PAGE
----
As of 1 February 2018 the rules on grieving leave in the Act on Maternity Leave have been amended. This means that fathers and co-mothers now have the same entitlement to leave as the mother if the baby is stillborn, dies or is put up for adoption before the 32nd week after birth.
The Danish Parliament recently passed a Bill to make equal parents’ right to leave, which means that fathers and co-mothers in the same way as mothers are now entitled to up to 14 weeks’ leave if the baby is stillborn, dies or is put up for adoption before the 32nd week after birth. Previously only mothers were entitled to this type of leave.
The amendments further mean that both adoptive parents are entitled to absence. Thus, both parents seeking adoption are entitled to 14 weeks’ leave if the adopted child dies within 32 weeks of receiving the child.
If an employee wishes to use his or her entitlement to leave in a situation as described above, the employee must notify the employer as soon as possible. However, it is not necessary for the employee to notify the employer again if the employee has already notified the employer that he or she will be taking leave of – as a minimum – the same duration in connection with the expected birth or receipt of the child.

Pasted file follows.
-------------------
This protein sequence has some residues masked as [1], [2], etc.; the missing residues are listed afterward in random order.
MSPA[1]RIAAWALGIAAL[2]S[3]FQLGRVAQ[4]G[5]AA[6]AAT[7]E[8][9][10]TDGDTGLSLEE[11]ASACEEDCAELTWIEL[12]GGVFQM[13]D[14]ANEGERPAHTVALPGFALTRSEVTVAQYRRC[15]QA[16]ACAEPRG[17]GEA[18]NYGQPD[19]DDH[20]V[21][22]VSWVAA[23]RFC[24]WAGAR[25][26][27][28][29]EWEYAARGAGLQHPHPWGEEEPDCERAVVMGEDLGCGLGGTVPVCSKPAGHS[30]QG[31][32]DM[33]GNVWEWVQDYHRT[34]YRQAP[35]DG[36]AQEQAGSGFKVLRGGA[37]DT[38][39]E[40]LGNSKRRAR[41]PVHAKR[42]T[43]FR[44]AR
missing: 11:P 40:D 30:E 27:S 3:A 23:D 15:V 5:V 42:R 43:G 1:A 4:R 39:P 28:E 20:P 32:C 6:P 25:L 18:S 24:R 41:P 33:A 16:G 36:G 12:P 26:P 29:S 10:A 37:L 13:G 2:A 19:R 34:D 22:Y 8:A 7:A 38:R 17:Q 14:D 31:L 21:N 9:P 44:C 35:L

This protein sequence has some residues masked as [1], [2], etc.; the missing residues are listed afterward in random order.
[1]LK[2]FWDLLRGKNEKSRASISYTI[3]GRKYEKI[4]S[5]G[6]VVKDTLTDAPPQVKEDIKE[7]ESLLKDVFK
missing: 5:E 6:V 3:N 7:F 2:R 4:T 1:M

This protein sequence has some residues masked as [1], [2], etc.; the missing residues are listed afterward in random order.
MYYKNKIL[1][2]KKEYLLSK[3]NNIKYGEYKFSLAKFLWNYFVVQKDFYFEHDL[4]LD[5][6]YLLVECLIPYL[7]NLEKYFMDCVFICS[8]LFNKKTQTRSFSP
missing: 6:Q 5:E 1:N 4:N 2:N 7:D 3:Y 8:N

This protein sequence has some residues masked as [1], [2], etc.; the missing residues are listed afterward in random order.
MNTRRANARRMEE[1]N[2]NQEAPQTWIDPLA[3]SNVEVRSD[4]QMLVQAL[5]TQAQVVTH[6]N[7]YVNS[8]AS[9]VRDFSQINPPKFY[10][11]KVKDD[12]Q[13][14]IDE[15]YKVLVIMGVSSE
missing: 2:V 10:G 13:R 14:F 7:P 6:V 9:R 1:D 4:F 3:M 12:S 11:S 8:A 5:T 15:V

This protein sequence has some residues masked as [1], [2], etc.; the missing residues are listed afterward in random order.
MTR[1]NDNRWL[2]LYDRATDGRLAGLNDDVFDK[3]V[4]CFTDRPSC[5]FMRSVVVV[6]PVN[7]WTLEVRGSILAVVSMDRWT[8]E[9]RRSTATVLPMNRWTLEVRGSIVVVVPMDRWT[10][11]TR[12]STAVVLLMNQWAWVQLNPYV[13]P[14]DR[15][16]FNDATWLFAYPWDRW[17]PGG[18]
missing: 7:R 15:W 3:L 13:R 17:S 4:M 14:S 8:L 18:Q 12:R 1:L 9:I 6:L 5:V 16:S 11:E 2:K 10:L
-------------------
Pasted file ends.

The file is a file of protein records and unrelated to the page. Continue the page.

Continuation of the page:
Click here to read our commentary on the Bill which has now been enacted (in Danish).
The amendments entered into force on 1 February 2018.
The content of the above is not, and should not be a substitute for legal advice.
Dismissal of an employee with a reduced-hours job who reached the statutory retirement age did not constitute unlawful discrimination
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When is a functional impairment a long-term one?
The Danish Western High Court was not satisfied that an employee’s functional impairment at the time of dismissal could be expected to be a long-term one – and for that reason the employee did not have a disability within the meaning of the Danish Anti-Discrimination Act.